Dispersion and mixing in porous media (Carbon Capture and Storage)
Carbon Capture and Storage is a promising solution to curb greenhouse gas emissions to the atmosphere in our fight against climate change.
It is now widely accepted that the global warming of the atmosphere observed in the last 150 years is due to an increase in the atmospheric concentrations of greenhouse gases, and that the storage of carbon dioxide (CO2) in deep geological formations is a feasible medium term solution.
In this experimental project, we investigate dispersion and mixing of CO2 through porous media. The aim of the project is to validate previous computational studies that suggest that partial dissolution of supercritical CO2 into a brine results in a mixture that is denser than the brine underneath, which triggers a gravitational instability that causes the mixture to be advected downwards through the brine. If this is indeed the case, this instability could be harnnes to store carbon dioxide at the bottom of the aquifer, where it can remain sequestrated for a very long time.
In order to permit a quatitative and analytic interpretation of the observed porous dispersion in gravitational fingering instability, we use ‘porous’ Hele shaw cells that are manufactured by means of classical methods used for microfluidics devices. Unlike the non porous Hele-Shaw cells, the porous Hele-Shaw cells are patterned to mimic an actual granular medium (hexagonal, square or random patterns with controlled distribution and correlation length). CO2 enriched zones are visualized by means of a pH sensitive indicator, which enables to extract quantitative concentration fields and measure the dispersion characteristics.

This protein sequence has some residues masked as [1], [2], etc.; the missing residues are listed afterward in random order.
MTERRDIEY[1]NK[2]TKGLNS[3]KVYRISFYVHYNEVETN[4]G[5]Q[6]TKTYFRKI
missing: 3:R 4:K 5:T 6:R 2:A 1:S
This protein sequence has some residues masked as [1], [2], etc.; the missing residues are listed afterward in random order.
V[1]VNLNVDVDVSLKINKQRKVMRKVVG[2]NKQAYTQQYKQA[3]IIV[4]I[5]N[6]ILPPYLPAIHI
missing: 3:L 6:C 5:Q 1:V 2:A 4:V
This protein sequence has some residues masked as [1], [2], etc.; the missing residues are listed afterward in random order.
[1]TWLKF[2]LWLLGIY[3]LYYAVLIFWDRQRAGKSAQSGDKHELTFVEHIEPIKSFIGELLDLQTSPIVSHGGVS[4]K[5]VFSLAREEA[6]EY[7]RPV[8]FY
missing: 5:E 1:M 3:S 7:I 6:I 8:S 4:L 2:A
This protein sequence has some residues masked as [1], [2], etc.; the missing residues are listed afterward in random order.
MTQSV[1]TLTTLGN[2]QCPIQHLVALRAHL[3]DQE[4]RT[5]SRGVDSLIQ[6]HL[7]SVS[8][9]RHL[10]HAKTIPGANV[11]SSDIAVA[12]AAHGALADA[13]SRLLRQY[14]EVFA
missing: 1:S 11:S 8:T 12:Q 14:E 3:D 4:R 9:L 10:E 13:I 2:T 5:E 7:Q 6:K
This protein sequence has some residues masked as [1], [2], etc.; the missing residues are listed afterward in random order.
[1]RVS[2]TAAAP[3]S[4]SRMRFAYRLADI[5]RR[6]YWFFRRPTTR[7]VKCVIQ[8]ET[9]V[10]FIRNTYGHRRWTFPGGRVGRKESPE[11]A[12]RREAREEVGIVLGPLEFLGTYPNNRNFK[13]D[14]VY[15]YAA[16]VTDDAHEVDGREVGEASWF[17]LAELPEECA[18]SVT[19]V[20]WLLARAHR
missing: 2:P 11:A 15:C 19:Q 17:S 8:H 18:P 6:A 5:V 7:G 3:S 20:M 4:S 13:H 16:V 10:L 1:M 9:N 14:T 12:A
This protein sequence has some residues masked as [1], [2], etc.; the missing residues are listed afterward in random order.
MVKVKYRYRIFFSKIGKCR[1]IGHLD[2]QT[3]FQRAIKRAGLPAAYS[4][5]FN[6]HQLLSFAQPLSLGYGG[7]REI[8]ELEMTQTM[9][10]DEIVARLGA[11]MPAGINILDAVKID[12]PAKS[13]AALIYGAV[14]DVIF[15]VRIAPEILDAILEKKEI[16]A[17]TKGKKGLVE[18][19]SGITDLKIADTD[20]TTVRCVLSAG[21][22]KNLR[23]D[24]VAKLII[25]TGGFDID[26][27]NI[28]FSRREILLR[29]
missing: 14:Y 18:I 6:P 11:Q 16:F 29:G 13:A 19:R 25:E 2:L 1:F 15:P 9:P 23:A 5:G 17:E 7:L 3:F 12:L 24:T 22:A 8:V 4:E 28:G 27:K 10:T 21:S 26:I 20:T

This project will provide experimental results that will be used to validate current state-of-the-art computational models regarding dispersion and mixing in porous media, shining new light on dispersion processes governing CO2 transport in non-homogeneous aquifers and the feasibility of harnessing porosity and gravitaitonal instabilities to store CO2 in deep geological formations.
Dr Francois Nadal - Senior Lecturer in Fluid Engineering
"It is exciting to work with colleagues at the British Geological Survey (BGS, UK) and Aix-Marseille University (France) on this project. Computational studies to date use continuum/Darcy scale models, which neglect all the physics occurring at the pore scale. Therefore, being able to provide experimental data to validate computational predictions and estimate more accurately the typical CO2 dissolution time in non-homogeneous aquifers is very important."